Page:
What sets the United States apart from the rest of the world is and has always been its soft power. The Soviets may have equaled the Americans in nuclear capability, but they could never rival the appeal of the “American way of life.” And even as China tries to spread its culture across the globe, its rise tends to inspire more trepidation than admiration.
Many ingredients combine to give U.S. soft power its strength and reach, but entertainment and culture have always been central to the mix. Film and television have shaped how the world sees the United States—and how it perceives the country’s adversaries. Yet that unique advantage seems to be slipping away. When it comes to some of the great questions of global power politics today, Hollywood has become remarkably timid. On some issues, it has gone silent altogether.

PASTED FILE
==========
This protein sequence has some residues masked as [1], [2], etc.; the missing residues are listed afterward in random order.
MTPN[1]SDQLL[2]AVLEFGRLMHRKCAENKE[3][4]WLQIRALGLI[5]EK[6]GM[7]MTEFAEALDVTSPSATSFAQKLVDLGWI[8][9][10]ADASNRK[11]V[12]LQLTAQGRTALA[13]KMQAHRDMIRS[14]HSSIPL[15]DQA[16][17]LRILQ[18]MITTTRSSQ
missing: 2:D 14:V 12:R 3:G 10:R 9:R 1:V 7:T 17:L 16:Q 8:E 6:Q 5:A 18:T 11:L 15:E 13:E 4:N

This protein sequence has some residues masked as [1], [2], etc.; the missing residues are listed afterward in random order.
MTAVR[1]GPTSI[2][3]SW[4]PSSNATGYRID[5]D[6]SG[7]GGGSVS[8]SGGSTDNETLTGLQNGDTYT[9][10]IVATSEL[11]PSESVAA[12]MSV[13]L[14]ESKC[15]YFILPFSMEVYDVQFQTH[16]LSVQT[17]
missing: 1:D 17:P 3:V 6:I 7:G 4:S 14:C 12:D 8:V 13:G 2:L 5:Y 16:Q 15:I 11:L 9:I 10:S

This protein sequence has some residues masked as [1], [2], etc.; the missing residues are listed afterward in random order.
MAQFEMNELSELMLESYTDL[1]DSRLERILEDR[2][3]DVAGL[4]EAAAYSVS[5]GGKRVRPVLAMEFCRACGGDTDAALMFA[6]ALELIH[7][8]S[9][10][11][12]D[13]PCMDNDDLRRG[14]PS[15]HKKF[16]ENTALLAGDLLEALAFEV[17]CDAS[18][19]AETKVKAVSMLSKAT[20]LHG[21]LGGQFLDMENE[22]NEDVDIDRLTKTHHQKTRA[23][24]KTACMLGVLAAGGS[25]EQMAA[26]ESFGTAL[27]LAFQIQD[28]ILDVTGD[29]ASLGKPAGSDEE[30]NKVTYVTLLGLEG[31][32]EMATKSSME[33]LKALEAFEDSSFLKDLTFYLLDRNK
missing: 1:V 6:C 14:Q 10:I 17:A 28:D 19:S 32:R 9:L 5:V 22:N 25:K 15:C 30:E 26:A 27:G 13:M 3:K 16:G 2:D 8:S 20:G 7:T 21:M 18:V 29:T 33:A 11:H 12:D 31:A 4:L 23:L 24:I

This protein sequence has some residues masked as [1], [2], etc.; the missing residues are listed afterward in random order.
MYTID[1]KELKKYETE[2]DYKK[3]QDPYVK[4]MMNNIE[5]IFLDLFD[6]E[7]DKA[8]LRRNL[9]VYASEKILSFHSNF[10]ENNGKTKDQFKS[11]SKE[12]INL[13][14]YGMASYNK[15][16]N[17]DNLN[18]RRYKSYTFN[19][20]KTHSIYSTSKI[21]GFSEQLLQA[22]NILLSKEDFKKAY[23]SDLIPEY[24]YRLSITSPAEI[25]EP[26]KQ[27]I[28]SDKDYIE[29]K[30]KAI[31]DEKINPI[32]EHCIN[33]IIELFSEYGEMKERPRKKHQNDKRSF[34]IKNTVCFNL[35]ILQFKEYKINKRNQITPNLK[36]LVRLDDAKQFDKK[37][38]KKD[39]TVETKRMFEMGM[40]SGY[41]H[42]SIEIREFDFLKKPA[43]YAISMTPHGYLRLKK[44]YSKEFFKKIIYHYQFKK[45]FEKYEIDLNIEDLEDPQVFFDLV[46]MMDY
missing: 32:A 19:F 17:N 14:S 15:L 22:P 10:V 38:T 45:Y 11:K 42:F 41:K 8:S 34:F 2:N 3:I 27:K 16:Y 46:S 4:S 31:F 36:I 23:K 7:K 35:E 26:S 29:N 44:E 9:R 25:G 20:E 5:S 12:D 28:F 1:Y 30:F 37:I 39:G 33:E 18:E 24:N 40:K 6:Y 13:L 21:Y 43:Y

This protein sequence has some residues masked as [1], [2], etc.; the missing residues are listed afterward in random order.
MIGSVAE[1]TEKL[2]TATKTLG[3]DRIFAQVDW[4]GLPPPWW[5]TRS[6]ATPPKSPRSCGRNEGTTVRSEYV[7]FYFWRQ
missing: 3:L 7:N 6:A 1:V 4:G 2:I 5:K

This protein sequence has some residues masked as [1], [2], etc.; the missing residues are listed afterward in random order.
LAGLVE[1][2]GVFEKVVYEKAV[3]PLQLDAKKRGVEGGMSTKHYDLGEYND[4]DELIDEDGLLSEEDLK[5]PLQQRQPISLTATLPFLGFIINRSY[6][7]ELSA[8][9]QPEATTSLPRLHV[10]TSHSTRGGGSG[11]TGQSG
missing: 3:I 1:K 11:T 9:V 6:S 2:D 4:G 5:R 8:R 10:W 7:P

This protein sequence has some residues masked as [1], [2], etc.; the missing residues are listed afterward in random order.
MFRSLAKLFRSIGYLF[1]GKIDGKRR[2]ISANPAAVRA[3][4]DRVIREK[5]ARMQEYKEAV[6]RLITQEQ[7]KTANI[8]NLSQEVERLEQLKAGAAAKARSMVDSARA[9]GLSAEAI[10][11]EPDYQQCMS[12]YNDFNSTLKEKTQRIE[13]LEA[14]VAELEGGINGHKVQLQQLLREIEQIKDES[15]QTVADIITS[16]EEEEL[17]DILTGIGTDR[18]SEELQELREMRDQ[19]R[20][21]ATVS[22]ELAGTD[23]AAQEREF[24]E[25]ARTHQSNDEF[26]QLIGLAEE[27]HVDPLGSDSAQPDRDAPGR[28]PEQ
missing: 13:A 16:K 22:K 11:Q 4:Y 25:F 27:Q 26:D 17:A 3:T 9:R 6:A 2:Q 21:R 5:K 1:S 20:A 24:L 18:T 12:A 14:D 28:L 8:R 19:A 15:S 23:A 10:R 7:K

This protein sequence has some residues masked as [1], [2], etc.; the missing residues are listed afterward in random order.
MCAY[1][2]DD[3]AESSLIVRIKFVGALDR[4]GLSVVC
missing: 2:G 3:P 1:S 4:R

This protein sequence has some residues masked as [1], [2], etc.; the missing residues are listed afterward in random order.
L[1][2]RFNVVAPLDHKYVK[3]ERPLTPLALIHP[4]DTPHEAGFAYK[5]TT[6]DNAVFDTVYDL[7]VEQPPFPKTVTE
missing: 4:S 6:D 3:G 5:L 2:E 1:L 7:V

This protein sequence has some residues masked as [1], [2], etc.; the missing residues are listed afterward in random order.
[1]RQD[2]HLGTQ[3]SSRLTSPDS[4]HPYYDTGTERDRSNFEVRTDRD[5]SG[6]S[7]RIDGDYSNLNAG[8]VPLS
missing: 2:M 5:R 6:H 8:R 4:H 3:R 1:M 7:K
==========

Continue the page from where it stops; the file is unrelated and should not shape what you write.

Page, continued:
The most glaring example is the growing wariness of U.S. studios to do anything that might imperil their standing with the Chinese government. China’s box office is as large as the American one, and entertainment is above all a business. So Hollywood sanitizes or censors topics that Beijing doesn’t like. But the phenomenon is not limited to China, nor is it all about revenue. Studios, writers, and producers increasingly fear they will be hacked or harmed if they portray any foreign autocrats in a negative light, be it Russian President Vladimir Putin or North Korean dictator Kim Jong Un.
Too Big to Prevail.The National Security Case for Breaking Up Big Tech (F Affairs)